Last Updated: August 05, 2016
· ahmad_ragab

Scala For Comprehensions are Their Own Reward

val one = "This checks for scala or sbt patterns"
val two = "java rocks"
val sentences = List(one, two)
val dict = List("scala", "sbt", "patterns")

val result = for {
    sentence <- sentences
    does = dict forall sentence.contains
} yield (sentence, does)

//result: List[(String, Boolean)] = List((This checks for scala or sbt patterns,true), (java rocks,false))

Given a list of sentences the comprehension checks to see if every word in a dictionary (list) appears in each sentence and returns a list of pairs containing the sentence and the result.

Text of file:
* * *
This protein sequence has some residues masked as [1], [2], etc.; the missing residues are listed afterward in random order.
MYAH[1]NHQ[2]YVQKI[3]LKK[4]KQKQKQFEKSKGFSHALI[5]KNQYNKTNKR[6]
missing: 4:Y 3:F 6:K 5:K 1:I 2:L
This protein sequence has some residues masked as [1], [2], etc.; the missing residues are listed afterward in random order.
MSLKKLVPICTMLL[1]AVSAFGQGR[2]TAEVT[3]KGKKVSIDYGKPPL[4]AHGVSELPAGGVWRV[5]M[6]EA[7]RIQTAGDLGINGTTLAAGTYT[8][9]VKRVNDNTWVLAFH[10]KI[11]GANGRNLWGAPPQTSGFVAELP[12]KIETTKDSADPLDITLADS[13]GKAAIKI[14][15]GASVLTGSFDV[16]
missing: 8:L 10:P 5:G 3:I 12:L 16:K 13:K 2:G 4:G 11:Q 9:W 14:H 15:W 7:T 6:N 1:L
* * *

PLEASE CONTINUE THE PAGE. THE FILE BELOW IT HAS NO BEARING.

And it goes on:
For comprehensions are really powerful, and useful applications of functional programming concepts such as map and flatMap, in a sugared expressive style. One of the many reasons Scala is such an interesting and fun language to use.

This is a good post that describes the idiomatic applications of the for comprehension in Scala.

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Somehow I have never become interested in Scala, despite it being so functional and having a number of interesting and strong sides, like you've indicated. Regardless, thanks Ahmad for showing this.

Btw. the link to the article at nerd.kelseyinnis.com seems to be broken. Just saying.

over 1 year ago ·

Thank you for the comment. If TIOBE Indexes are to be believed you are almost certainly in the majority. Also, thanks for the heads-up about the link, it seems to be a common error on coderwall.

over 1 year ago ·